An A-10 Thunderbolt, fitted with new wings, got a ceremonial sendoff Aug. 20 as it marked the 100th aircraft completed in the Enhanced Wing Assembly Program by the 571st Aircraft Maintenance Squadron.
Brig. Gen. Carl Buhler, Ogden ALC commander, handed the maintenance log for A-10 tail No. 78-0697, first flown in 1978, over to Col. Derek Oaks, commander of the 23rd Fighter Group, Moody AFB, Georgia. The Enhanced Wing Assembly program is a joint effort between Ogden ALC, the 571 AMXS, Boeing Corp., the Defense Contract Management Agency and the A-10 System Program Office.
“From the depot team perspective, the 163 professionals who work on these aircraft were all the time improving the way they do business,” Buhler said in his ceremony remarks. “The first A-10 took over a year to complete — 442 days to turn it around. Today I’m proud to announce that this jet took 172 days — an improvement of 207 days. That’s nine months of aircraft availability given back to our warfighters.
“Along the way, this modification had twists and turns at every point. However, by working as a team with the SPO, flight test, DLA, DCMA, Boeing and our supply team leaders, this team used the Air Force Sustainment Center’s leadership and production model known as the AFSC Way to turn constraints into opportunities, to overcome challenges, and to challenge every single assumption. By doing so, they achieved huge successes.”
Col. James Flattery, A-10 System Program Manager for the Air Force Life Cycle Management Center, added during the ceremony that when the A-10 was first procured by the Air Force, it was estimated to fly about 6,000 hours.
“Over the years, they have learned what a valuable asset it is and how much we need it,” Flattery said. “They have extended it to more than 16,000 hours — almost three times the service life that was originally suggested. Who would have thought it would go three times more than expected and likely to go a whole lot more?
“Now, almost every combat unit — Active, Guard and Reserve — has an A-10 with the new Enhanced Wing Assemblies installed in its fleet. Soon we will be able to say every unit has deployed this new wing in their fleet.”
Speaking for Boeing during the ceremony, Turbo Sjogren, Vice President for Global Modernization, commented on the teamwork the project produced.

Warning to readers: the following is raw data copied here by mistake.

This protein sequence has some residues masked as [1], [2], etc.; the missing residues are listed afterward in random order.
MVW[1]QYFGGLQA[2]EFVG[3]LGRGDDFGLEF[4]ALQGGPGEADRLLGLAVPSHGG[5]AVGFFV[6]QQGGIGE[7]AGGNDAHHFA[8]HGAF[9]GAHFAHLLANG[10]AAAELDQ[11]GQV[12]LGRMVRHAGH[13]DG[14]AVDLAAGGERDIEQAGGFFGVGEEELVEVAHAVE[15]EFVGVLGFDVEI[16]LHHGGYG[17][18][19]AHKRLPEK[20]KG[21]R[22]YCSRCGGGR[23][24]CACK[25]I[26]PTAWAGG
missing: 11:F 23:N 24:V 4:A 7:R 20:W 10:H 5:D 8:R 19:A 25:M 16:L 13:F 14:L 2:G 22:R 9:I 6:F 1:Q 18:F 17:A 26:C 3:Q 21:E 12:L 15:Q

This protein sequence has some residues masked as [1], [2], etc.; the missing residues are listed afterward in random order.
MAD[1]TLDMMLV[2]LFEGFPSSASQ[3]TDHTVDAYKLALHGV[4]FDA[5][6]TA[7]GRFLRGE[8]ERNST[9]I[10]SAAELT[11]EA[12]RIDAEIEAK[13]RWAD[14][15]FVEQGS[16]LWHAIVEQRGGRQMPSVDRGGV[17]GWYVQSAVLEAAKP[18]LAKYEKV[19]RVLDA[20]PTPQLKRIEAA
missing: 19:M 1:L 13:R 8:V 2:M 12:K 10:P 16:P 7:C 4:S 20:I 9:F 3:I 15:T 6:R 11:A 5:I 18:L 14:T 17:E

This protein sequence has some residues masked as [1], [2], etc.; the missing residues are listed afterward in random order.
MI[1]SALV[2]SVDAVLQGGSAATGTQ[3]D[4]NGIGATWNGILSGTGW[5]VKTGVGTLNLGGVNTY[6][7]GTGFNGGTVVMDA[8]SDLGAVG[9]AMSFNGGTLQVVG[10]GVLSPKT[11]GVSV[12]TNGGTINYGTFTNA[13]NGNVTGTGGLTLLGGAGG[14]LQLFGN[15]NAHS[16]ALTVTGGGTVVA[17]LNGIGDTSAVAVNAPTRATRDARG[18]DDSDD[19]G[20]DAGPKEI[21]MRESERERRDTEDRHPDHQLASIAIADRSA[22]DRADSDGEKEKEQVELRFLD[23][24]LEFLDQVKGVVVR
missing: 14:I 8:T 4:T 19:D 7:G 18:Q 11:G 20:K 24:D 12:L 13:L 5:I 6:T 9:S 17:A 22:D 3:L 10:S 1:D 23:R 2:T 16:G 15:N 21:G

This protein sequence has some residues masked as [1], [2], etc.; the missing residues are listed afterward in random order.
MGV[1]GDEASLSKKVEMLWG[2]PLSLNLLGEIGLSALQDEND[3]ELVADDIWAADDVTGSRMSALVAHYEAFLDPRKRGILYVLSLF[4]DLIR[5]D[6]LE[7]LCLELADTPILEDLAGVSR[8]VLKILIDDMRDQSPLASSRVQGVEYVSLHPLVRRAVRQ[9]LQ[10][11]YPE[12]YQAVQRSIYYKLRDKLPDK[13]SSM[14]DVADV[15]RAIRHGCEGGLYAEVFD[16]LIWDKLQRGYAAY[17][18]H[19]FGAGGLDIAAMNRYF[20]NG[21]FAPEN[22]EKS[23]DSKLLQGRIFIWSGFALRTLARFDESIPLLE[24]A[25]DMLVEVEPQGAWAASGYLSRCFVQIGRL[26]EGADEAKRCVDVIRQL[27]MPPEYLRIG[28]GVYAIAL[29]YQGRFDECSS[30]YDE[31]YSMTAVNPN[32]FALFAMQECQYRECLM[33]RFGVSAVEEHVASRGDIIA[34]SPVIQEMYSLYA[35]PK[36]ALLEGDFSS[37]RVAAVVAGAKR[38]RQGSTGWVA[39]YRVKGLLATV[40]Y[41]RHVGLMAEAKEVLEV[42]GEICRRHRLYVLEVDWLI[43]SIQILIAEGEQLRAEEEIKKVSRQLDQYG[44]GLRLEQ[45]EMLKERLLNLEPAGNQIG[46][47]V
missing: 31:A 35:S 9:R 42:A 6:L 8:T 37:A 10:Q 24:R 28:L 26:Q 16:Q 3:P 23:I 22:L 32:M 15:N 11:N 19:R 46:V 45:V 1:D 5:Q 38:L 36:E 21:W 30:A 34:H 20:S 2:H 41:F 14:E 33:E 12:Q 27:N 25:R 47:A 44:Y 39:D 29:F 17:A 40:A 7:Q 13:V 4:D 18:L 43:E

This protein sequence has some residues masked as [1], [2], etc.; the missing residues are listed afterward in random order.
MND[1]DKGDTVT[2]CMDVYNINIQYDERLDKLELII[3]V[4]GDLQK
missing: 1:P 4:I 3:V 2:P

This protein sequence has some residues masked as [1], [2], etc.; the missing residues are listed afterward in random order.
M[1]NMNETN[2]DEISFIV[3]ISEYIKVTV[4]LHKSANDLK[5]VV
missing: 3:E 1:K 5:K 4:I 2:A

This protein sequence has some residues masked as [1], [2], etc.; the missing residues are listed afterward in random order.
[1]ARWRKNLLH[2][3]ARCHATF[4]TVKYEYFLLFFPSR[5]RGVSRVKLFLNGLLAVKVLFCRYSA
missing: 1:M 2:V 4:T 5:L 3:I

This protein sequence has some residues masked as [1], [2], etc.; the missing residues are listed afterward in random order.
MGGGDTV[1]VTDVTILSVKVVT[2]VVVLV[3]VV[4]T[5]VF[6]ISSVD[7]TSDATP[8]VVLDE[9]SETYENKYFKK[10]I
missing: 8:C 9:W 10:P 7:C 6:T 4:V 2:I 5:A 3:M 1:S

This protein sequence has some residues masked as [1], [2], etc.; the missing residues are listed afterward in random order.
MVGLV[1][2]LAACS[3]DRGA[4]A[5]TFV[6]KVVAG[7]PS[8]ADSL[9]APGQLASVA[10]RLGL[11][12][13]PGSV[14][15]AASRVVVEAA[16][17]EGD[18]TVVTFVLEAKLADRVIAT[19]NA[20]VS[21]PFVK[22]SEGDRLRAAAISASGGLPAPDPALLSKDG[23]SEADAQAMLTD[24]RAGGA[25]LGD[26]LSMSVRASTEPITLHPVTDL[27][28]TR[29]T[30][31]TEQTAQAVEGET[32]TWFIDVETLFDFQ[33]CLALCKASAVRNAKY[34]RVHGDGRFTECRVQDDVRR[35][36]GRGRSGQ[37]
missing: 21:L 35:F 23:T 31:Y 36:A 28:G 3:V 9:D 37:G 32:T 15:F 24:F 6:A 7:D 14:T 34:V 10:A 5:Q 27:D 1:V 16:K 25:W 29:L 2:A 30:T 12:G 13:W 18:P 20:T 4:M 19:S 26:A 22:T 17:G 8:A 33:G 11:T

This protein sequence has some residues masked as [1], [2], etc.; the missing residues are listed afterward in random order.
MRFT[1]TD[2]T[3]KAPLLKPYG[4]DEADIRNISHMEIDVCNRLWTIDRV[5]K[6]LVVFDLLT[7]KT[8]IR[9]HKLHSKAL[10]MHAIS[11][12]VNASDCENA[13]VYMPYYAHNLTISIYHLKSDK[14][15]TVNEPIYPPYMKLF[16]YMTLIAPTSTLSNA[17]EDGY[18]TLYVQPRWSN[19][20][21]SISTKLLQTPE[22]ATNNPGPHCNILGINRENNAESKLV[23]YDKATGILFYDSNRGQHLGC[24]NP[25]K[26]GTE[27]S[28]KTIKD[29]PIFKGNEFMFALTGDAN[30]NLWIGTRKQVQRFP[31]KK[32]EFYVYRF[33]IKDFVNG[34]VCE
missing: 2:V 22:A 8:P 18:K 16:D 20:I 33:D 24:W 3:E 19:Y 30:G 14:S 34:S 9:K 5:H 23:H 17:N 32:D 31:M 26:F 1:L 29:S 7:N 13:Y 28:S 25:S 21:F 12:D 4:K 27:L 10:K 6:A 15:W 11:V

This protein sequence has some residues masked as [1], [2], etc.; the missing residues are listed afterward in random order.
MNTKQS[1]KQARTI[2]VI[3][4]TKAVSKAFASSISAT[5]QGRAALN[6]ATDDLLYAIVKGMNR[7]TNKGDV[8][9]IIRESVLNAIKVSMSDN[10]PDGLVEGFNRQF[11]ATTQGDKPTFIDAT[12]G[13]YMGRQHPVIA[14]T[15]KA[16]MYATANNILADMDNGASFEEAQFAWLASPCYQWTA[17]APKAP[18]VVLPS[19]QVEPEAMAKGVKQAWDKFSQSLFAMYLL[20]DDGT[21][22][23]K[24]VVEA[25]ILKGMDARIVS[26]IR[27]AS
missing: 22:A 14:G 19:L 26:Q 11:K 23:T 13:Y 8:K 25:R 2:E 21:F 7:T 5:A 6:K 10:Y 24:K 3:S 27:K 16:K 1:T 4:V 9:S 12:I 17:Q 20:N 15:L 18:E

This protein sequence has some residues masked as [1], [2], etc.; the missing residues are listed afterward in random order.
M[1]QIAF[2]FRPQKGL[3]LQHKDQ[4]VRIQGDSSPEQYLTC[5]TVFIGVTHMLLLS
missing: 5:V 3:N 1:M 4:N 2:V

“There were challenges, no doubt, as we went through this program,” Sjogren said, “but I will say that of our relationships with our customers, the transparency, the teamwork of our partners, our ability to meet the challenges together and the teamwork that was brought forth on both sides met those challenges in a constructive manner. It was one of the tenons of success in this program and we’re proud to be part of it.
“The A-10 is a tremendous asset. As we come up on the 100th year of the Boeing Company and the Air Force celebrating its 68th years as an independent service, the endurance of this aircraft from the early 1970s until now is a testament to perseverance.”
In July 2007 the A-10 Program Office awarded Boeing a $1.1 billion contract to develop and produce enhanced wing assemblies to replace the thin-skinned wings that had been on A-10 aircraft since the 1970s and ’80s. The 571st Aircraft Maintenance Group completed installing the first enhanced wing assembly in 2012, and will work on 173 A-10s before the workload is completed.
“The entire assembly, wingtip to wingtip, is all brand new,” said Monte Markos, Industrial Engineering Technician for the 571st. “The old wings had between 10,000 and 12,000 flight hours on them and their structural integrity was going down. The new wings will allow the aircraft to fly another 10,000-12,000 flight hours.”
The wings are replaced in three pieces, Markos explained. Boeing manufactures the center wings in Georgia and the outer wing sections in Korea, while smaller components are subcontracted to companies in New York, Florida, Ohio and other areas.
All components are sent to Kitco Defense in Springville, Utah, which organizes them into kits, then sends them in crates to the Defense Logistics Agency. The 571st pulls its supplies from DLA.
“We remove the old wings as an assembly and put them back into the supply system,” Markos said. “Based on the condition of the wings, some will get rebuilt and some will be sent to the Defense Reutilization and Marketing Office for scrap.”
The new wings have been “beefed up” in some areas, based on lessons learned, Markos said.
“The aircraft’s major design hasn’t changed — the new wings have stronger joints and the coatings are designed for better corrosion resistance,” Markos said. They are also strengthening the fuselage so it will last as many flight hours as the wings.”